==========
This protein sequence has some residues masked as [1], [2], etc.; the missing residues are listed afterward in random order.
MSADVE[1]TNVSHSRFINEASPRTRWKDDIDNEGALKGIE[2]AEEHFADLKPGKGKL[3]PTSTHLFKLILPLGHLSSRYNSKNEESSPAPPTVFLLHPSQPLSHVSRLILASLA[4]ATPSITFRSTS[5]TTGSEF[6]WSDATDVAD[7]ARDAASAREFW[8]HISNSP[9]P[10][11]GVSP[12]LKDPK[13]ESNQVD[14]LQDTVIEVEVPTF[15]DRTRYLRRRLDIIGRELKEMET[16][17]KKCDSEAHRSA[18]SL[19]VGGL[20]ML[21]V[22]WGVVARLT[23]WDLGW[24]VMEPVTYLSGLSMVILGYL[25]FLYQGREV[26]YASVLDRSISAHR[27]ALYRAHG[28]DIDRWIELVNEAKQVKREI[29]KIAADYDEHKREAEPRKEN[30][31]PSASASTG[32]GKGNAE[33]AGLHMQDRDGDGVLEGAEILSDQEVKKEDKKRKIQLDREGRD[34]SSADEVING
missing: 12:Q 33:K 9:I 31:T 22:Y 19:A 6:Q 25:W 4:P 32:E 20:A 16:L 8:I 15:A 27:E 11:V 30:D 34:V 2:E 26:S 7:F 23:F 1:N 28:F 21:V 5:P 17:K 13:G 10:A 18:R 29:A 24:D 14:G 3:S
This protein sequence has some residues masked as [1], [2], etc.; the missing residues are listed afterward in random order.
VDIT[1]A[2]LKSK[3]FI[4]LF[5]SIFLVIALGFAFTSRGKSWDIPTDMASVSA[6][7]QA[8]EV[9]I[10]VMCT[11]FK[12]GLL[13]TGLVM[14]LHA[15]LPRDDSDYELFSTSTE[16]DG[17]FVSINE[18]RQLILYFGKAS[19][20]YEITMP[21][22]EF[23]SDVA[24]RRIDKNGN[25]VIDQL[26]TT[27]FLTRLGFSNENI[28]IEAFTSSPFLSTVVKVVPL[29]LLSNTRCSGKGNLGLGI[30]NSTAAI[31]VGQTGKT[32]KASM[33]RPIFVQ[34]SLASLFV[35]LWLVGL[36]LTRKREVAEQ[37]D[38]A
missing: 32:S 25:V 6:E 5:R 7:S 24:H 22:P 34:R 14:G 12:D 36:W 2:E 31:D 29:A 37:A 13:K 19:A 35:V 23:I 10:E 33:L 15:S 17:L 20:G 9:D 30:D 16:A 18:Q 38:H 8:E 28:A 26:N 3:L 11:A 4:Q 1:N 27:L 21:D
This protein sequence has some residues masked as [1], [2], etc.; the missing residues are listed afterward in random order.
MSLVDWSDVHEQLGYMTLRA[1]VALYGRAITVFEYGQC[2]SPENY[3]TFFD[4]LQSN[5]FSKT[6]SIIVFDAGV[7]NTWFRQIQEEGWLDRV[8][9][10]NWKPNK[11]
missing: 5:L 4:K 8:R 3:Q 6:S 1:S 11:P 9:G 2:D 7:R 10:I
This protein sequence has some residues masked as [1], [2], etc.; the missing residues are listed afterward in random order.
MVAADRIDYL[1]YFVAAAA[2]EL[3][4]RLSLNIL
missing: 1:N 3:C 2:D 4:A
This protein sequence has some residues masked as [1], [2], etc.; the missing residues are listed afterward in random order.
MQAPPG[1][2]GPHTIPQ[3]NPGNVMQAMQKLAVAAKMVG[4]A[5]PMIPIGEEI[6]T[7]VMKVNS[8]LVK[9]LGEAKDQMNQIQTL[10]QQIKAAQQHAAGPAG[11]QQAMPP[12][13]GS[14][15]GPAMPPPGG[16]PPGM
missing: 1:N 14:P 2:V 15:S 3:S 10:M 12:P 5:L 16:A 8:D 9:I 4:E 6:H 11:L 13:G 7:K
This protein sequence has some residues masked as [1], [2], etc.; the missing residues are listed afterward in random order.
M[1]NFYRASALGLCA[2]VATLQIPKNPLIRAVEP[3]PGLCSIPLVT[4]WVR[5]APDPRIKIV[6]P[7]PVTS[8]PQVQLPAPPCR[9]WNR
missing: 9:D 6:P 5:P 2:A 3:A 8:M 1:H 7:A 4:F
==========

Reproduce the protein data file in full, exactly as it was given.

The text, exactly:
This protein sequence has some residues masked as [1], [2], etc.; the missing residues are listed afterward in random order.
MSADVE[1]TNVSHSRFINEASPRTRWKDDIDNEGALKGIE[2]AEEHFADLKPGKGKL[3]PTSTHLFKLILPLGHLSSRYNSKNEESSPAPPTVFLLHPSQPLSHVSRLILASLA[4]ATPSITFRSTS[5]TTGSEF[6]WSDATDVAD[7]ARDAASAREFW[8]HISNSP[9]P[10][11]GVSP[12]LKDPK[13]ESNQVD[14]LQDTVIEVEVPTF[15]DRTRYLRRRLDIIGRELKEMET[16][17]KKCDSEAHRSA[18]SL[19]VGGL[20]ML[21]V[22]WGVVARLT[23]WDLGW[24]VMEPVTYLSGLSMVILGYL[25]FLYQGREV[26]YASVLDRSISAHR[27]ALYRAHG[28]DIDRWIELVNEAKQVKREI[29]KIAADYDEHKREAEPRKEN[30][31]PSASASTG[32]GKGNAE[33]AGLHMQDRDGDGVLEGAEILSDQEVKKEDKKRKIQLDREGRD[34]SSADEVING
missing: 12:Q 33:K 9:I 31:T 22:Y 19:A 6:Q 25:W 4:P 32:E 20:A 16:L 8:I 15:A 27:E 11:V 30:D 34:V 2:E 26:S 7:F 23:F 1:N 28:F 21:V 5:P 17:K 13:G 10:A 18:R 29:A 24:D 14:G 3:S
This protein sequence has some residues masked as [1], [2], etc.; the missing residues are listed afterward in random order.
VDIT[1]A[2]LKSK[3]FI[4]LF[5]SIFLVIALGFAFTSRGKSWDIPTDMASVSA[6][7]QA[8]EV[9]I[10]VMCT[11]FK[12]GLL[13]TGLVM[14]LHA[15]LPRDDSDYELFSTSTE[16]DG[17]FVSINE[18]RQLILYFGKAS[19][20]YEITMP[21][22]EF[23]SDVA[24]RRIDKNGN[25]VIDQL[26]TT[27]FLTRLGFSNENI[28]IEAFTSSPFLSTVVKVVPL[29]LLSNTRCSGKGNLGLGI[30]NSTAAI[31]VGQTGKT[32]KASM[33]RPIFVQ[34]SLASLFV[35]LWLVGL[36]LTRKREVAEQ[37]D[38]A
missing: 32:S 25:V 6:E 5:R 7:S 24:H 22:P 34:R 14:G 12:D 36:W 2:E 31:D 29:A 37:A 13:K 19:A 35:V 23:I 10:E 33:L 15:S 17:L 20:G 9:D 30:D 16:A 18:Q 38:H 8:E 28:A 26:N 3:L 11:A 4:Q 1:N 27:L 21:D
This protein sequence has some residues masked as [1], [2], etc.; the missing residues are listed afterward in random order.
MSLVDWSDVHEQLGYMTLRA[1]VALYGRAITVFEYGQC[2]SPENY[3]TFFD[4]LQSN[5]FSKT[6]SIIVFDAGV[7]NTWFRQIQEEGWLDRV[8][9][10]NWKPNK[11]
missing: 5:L 4:K 8:R 3:Q 6:S 1:S 11:P 9:G 2:D 7:R 10:I
This protein sequence has some residues masked as [1], [2], etc.; the missing residues are listed afterward in random order.
MVAADRIDYL[1]YFVAAAA[2]EL[3][4]RLSLNIL
missing: 1:N 3:C 2:D 4:A
This protein sequence has some residues masked as [1], [2], etc.; the missing residues are listed afterward in random order.
MQAPPG[1][2]GPHTIPQ[3]NPGNVMQAMQKLAVAAKMVG[4]A[5]PMIPIGEEI[6]T[7]VMKVNS[8]LVK[9]LGEAKDQMNQIQTL[10]QQIKAAQQHAAGPAG[11]QQAMPP[12][13]GS[14][15]GPAMPPPGG[16]PPGM
missing: 1:N 14:P 2:V 15:S 3:S 10:M 12:P 5:L 16:A 8:D 9:I 4:E 6:H 11:L 13:G 7:K
This protein sequence has some residues masked as [1], [2], etc.; the missing residues are listed afterward in random order.
M[1]NFYRASALGLCA[2]VATLQIPKNPLIRAVEP[3]PGLCSIPLVT[4]WVR[5]APDPRIKIV[6]P[7]PVTS[8]PQVQLPAPPCR[9]WNR
missing: 9:D 6:P 5:P 2:A 3:A 8:M 1:H 7:A 4:F